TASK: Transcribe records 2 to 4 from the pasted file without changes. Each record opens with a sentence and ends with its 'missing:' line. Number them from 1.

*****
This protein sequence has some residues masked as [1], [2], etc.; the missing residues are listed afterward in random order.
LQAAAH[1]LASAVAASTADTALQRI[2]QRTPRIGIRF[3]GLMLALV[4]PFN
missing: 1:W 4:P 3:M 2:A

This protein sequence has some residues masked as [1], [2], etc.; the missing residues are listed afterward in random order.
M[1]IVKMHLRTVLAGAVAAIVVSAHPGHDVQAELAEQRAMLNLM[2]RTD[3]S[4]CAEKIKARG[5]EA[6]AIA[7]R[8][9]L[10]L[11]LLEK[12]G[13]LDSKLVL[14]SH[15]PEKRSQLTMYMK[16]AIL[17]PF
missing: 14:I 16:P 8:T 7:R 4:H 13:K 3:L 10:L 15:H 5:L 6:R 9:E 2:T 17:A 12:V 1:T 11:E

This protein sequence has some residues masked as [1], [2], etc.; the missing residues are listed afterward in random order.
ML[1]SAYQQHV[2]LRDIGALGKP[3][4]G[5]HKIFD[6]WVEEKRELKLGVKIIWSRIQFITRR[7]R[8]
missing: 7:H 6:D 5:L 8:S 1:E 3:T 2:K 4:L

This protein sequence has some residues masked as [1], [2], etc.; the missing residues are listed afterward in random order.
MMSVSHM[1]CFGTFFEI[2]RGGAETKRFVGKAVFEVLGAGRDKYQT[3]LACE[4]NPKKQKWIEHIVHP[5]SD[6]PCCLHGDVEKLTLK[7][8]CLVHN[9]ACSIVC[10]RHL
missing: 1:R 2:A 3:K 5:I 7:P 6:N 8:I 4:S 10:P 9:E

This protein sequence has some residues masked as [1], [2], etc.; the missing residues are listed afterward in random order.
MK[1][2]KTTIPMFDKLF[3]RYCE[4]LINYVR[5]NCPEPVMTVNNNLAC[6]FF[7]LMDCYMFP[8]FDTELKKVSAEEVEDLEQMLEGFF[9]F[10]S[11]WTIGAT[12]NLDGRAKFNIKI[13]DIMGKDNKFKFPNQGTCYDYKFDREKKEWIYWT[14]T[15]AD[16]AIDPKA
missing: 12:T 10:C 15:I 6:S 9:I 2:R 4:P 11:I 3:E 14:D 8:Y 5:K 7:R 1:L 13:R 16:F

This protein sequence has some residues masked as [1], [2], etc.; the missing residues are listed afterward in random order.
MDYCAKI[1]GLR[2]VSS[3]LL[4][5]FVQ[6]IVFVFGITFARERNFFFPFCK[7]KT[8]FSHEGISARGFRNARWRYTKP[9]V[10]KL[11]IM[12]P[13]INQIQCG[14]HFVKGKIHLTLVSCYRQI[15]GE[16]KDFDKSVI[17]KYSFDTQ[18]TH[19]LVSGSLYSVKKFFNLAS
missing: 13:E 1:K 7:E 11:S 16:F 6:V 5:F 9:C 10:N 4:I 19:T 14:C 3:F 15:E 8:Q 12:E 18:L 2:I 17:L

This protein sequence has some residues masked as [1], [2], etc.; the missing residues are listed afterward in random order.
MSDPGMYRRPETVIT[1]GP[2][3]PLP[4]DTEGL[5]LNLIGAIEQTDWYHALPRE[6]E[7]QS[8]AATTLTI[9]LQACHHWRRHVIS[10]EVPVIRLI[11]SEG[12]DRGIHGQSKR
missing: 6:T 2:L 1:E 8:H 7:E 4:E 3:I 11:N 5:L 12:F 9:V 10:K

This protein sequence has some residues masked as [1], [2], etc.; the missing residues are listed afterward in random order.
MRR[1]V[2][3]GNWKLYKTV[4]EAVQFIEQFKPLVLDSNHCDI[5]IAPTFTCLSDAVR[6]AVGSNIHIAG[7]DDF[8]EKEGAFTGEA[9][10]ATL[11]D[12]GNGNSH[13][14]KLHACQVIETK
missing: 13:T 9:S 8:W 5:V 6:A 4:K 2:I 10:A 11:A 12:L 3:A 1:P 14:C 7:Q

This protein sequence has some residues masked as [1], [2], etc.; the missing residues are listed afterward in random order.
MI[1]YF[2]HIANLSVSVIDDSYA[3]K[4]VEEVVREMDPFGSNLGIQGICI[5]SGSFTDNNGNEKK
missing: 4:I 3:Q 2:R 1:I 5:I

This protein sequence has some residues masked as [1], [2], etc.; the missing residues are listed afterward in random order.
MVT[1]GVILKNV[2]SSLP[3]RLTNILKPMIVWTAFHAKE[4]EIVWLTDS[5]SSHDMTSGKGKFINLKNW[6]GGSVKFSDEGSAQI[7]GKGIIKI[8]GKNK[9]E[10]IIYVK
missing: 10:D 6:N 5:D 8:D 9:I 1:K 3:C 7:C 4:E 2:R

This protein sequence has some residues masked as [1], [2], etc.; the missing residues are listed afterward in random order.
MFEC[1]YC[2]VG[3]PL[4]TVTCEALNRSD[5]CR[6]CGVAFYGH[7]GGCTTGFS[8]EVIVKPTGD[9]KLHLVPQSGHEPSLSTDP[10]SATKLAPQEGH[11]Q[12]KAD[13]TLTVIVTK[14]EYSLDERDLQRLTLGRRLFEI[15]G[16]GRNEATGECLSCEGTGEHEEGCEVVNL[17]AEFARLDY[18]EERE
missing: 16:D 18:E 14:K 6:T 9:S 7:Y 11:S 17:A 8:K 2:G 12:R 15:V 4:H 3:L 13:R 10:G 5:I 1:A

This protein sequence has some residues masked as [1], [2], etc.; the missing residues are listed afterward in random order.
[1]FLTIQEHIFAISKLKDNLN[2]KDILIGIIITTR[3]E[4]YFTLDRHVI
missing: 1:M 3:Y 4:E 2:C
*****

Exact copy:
This protein sequence has some residues masked as [1], [2], etc.; the missing residues are listed afterward in random order.
M[1]IVKMHLRTVLAGAVAAIVVSAHPGHDVQAELAEQRAMLNLM[2]RTD[3]S[4]CAEKIKARG[5]EA[6]AIA[7]R[8][9]L[10]L[11]LLEK[12]G[13]LDSKLVL[14]SH[15]PEKRSQLTMYMK[16]AIL[17]PF
missing: 14:I 16:P 8:T 7:R 4:H 13:K 3:L 10:L 15:H 5:L 6:R 9:E 2:T 17:A 12:V 1:T 11:E

This protein sequence has some residues masked as [1], [2], etc.; the missing residues are listed afterward in random order.
ML[1]SAYQQHV[2]LRDIGALGKP[3][4]G[5]HKIFD[6]WVEEKRELKLGVKIIWSRIQFITRR[7]R[8]
missing: 7:H 6:D 5:L 8:S 1:E 3:T 2:K 4:L

This protein sequence has some residues masked as [1], [2], etc.; the missing residues are listed afterward in random order.
MMSVSHM[1]CFGTFFEI[2]RGGAETKRFVGKAVFEVLGAGRDKYQT[3]LACE[4]NPKKQKWIEHIVHP[5]SD[6]PCCLHGDVEKLTLK[7][8]CLVHN[9]ACSIVC[10]RHL
missing: 1:R 2:A 3:K 5:I 7:P 6:N 8:I 4:S 10:P 9:E